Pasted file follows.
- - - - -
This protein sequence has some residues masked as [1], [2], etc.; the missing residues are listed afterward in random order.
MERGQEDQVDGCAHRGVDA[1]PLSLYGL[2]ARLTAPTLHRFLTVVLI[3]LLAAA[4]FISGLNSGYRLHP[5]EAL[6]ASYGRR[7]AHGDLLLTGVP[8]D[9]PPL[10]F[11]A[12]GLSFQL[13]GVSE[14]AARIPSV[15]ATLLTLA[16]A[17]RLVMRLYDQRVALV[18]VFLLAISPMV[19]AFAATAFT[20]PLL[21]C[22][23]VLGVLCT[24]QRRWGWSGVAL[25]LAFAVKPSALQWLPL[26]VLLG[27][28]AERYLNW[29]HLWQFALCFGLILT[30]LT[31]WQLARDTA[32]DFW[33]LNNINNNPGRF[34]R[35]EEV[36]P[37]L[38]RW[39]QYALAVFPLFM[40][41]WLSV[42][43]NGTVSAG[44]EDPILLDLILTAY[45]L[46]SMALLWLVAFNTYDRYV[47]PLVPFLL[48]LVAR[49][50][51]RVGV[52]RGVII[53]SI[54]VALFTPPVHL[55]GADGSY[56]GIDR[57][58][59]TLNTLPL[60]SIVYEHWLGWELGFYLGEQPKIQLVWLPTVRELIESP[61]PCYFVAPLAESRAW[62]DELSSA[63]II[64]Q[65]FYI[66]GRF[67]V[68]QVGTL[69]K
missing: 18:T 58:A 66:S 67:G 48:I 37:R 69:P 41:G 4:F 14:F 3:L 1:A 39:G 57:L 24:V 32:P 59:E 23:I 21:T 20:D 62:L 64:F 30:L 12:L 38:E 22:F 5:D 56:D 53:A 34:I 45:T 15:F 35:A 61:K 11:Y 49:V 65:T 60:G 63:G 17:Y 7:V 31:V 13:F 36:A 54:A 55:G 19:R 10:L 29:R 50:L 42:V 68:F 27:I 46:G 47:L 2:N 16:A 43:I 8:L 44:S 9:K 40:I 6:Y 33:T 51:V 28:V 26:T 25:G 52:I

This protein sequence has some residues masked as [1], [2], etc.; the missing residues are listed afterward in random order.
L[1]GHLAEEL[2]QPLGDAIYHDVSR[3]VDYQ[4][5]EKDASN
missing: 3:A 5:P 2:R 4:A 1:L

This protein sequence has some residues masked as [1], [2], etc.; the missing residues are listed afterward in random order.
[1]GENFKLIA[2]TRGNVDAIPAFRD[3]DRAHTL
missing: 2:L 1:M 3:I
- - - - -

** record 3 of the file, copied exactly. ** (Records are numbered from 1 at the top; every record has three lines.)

This protein sequence has some residues masked as [1], [2], etc.; the missing residues are listed afterward in random order.
[1]GENFKLIA[2]TRGNVDAIPAFRD[3]DRAHTL
missing: 2:L 1:M 3:I